FORSETT, Richard (by 1526-61), of London and St. Marylebone, Mdx.

Published in The History of Parliament: the House of Commons 1509-1558, ed. S.T. Bindoff, 1982
Available from Boydell and Brewer



Apr. 1554
Nov. 1554

Family and Education

b. by 1526. educ. G. Inn, adm. June 1540, called 1542, ancient 1552. m. by Aug. 1548, Margaret, 5 or 6s. inc. Edward 3da.1

Offices Held

Autumn reader, G. Inn 1557.

Surveyor, ct. augmentations, unknown lands by 1547, Staffs. by 1548-52 or later; commr. chantries, Salop, Staffs. 1548; common pleader, London ?1556-d.2


Richard Forsett’s parentage is uncertain; he could have been a nephew, but almost certainly not the son, of Edward Forsett of Lincoln’s Inn and Lincolnshire. He was admitted to Gray’s Inn in the same year as William Cecil, to whom he probably owed much of his advancement. No record of any Forsetts in Staffordshire has been found, and apart from his service on the chantry commission and as a surveyor in the county Forsett spent most of his life in or near the capital. It was presumably as a rising lawyer that he sought election to the first Parliament of Edward VI’s reign and as a crown official that he procured a seat at Stafford: the King’s secretary (Sir) William Paget took the senior knighthood for Staffordshire on this occasion, but Forsett was probably beholden to a colleague at Gray’s Inn, William Stanford, one of the town’s Members in the two preceding Parliaments but in 1547 returned for another borough susceptible to the influence of Henry, Baron Stafford. An honorary member of Gray’s Inn as well as recorder of Stafford, this nobleman may well have supported Forsett’s election as he was then seeking his own restoration in blood and recognition as a peer: an Act to this effect (1 Edw. VI, no. 18) was to be passed during the first session. The Journal throws no light on Forsett’s activity in the House. Although in 1548 he and his wife joined with the future Duke of Northumberland in the purchase of some former chantry property in Hertfordshire worth 40s. a year, Forsett is not known to have been returned to the Parliament of March 1553: not all the names for this Parliament survive but those for Staffordshire and its three boroughs are known and Forsett’s is not among them.3

By 1549 Forsett was living, as he continued to do for the rest of his life, in St. Andrew’s parish, Holborn, not far from Gray’s Inn. In 1555 he was described as ‘farmer of the King and Queen of their manor of Marylebone’ in an action in the court of requests which was settled by arbitration; Forsett later took a lease of the manor and rectory, but the formalities had not been completed by the time of his death. He was assessed at £50 in goods in Holborn for the subsidy of 1557 and obtained a certificate to acquit him of having to contribute to the subsidy in Marylebone also. He presumably practised as a barrister, and he became a common pleader to the city of London. He sat in Parliament twice under Mary, each time for a borough with which he had no personal link. At Heytesbury, where his name was inserted on the indenture over an erasure, he probably owed his place to the sheriff John Erneley, whose family had numerous ties with Gray’s Inn, and at Bossiney, where he was chosen with his friend George Harrison, he may have been recommended by Cecil to the high steward of the duchy, the 1st Earl of Bedford. Forsett was to reappear in the Commons on the accession of Elizabeth and but for his early death he might have become an old parliamentary hand.4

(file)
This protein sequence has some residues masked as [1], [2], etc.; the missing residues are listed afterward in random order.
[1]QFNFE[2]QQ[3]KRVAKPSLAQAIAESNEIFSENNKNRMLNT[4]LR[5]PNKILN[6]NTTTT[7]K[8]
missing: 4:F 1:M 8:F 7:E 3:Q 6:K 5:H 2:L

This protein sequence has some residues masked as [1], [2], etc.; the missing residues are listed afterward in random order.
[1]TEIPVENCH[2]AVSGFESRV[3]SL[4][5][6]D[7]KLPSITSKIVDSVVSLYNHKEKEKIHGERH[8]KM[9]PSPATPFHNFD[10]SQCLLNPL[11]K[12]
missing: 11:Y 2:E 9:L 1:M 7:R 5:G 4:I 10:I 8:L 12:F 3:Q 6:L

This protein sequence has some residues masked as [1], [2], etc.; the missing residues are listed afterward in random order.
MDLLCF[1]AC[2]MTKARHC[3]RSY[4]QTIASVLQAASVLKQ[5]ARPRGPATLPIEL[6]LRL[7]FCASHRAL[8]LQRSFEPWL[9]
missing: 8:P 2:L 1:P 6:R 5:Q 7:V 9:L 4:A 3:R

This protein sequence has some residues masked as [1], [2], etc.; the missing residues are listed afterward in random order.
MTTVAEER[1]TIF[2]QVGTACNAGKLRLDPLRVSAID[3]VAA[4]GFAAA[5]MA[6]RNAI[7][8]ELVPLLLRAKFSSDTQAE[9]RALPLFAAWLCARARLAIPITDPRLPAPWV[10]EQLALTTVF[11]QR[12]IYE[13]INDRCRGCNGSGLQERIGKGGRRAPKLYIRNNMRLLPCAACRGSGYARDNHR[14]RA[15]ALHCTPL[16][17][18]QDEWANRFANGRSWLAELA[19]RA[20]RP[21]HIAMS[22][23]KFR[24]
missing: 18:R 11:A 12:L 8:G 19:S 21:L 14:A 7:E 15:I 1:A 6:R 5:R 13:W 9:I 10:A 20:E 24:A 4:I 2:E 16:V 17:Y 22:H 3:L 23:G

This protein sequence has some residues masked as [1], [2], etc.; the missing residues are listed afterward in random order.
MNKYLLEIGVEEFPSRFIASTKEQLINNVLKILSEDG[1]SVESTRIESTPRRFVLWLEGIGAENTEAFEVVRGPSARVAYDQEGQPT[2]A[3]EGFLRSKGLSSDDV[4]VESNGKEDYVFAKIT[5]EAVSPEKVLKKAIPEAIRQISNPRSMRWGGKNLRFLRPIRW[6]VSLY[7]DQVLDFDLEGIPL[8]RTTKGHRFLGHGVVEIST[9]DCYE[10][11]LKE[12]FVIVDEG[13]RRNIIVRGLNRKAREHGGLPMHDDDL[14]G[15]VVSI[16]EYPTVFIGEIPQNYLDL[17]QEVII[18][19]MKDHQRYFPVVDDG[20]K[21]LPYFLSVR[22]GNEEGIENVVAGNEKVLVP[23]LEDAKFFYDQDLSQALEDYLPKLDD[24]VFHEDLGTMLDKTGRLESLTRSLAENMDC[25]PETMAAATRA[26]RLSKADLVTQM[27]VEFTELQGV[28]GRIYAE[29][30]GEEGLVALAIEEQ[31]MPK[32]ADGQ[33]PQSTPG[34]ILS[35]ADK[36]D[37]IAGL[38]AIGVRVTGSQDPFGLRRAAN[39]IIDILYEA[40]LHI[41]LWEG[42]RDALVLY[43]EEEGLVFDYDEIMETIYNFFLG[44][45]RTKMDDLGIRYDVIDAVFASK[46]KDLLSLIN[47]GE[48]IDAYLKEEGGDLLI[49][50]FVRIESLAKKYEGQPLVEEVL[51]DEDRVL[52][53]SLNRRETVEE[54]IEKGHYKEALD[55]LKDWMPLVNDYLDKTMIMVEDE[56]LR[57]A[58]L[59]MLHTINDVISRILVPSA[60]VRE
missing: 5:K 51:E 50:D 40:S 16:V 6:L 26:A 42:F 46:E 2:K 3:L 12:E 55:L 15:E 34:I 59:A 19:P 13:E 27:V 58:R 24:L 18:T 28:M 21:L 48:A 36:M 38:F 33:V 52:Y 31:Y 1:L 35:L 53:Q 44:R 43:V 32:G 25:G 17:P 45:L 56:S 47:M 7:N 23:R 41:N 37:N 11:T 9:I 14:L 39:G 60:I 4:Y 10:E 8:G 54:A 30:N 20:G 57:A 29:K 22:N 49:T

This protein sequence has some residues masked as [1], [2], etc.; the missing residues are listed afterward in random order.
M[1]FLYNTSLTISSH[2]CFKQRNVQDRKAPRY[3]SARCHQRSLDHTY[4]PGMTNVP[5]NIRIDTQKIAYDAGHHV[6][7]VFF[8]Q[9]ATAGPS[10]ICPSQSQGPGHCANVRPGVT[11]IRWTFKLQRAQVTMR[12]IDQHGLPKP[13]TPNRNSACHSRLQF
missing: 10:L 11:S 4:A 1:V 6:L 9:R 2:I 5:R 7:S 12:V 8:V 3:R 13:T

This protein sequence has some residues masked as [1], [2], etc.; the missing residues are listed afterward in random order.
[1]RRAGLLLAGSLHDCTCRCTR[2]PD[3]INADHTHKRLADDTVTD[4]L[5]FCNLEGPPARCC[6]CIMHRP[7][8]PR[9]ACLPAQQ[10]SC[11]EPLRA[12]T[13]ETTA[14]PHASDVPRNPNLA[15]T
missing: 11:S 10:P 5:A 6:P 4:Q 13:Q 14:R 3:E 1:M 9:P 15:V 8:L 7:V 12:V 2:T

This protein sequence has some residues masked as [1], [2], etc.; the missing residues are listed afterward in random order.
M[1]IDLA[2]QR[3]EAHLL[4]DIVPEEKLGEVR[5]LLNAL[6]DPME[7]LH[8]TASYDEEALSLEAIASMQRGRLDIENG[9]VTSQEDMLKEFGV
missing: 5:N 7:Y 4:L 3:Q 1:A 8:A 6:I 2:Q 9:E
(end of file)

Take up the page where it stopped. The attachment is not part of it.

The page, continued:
Forsett made his will on 5 July 1561, providing for his family and leaving money to Cecil and to Gilbert Gerard, both of whom he asked to take a son into service. The will was witnessed by George Harrison. He was presumably the ‘Master Phassett gentleman’ buried eight days later at St. Andrew’s, Holborn, and by the end of the month he had been replaced as one of London’s common pleaders. His widow married, first Roger Amyce, and later William Massey.5

Ref Volumes: 1509-1558

Author: D. F. Coros


  • 1. Date of birth estimated from education. PCC 31 Loftes, 32 Martyn; J. C. Wedgwood, Staffs. Parl. Hist. (Wm. Salt Arch. Soc.) i. 324; CPR, 1549-50, p. 31; The Gen. n.s. xxi. 107-13.
  • 2. CPR, 1548-9, p. 137; Harl 1912, f. 176v; Stowe 571, f. 11v; VCH Staffs. iii. 291 n. 25.
  • 3. CPR, 1548-9, p. 31; E315/296, f. 74v.
  • 4. CPR, 1549-51, p. 145; E115/151/143; Req. 2/23/7; The Gen. n.s. xxi. 113; C219/22/96; City of London RO, Guildhall, rep. 13(2), f. 389v.
  • 5. PCC 31 Loftes, 32 Martyn; City of London RO, rep. 14, f. 515v; Machyn’s Diary (Cam. Soc. xlii), 263.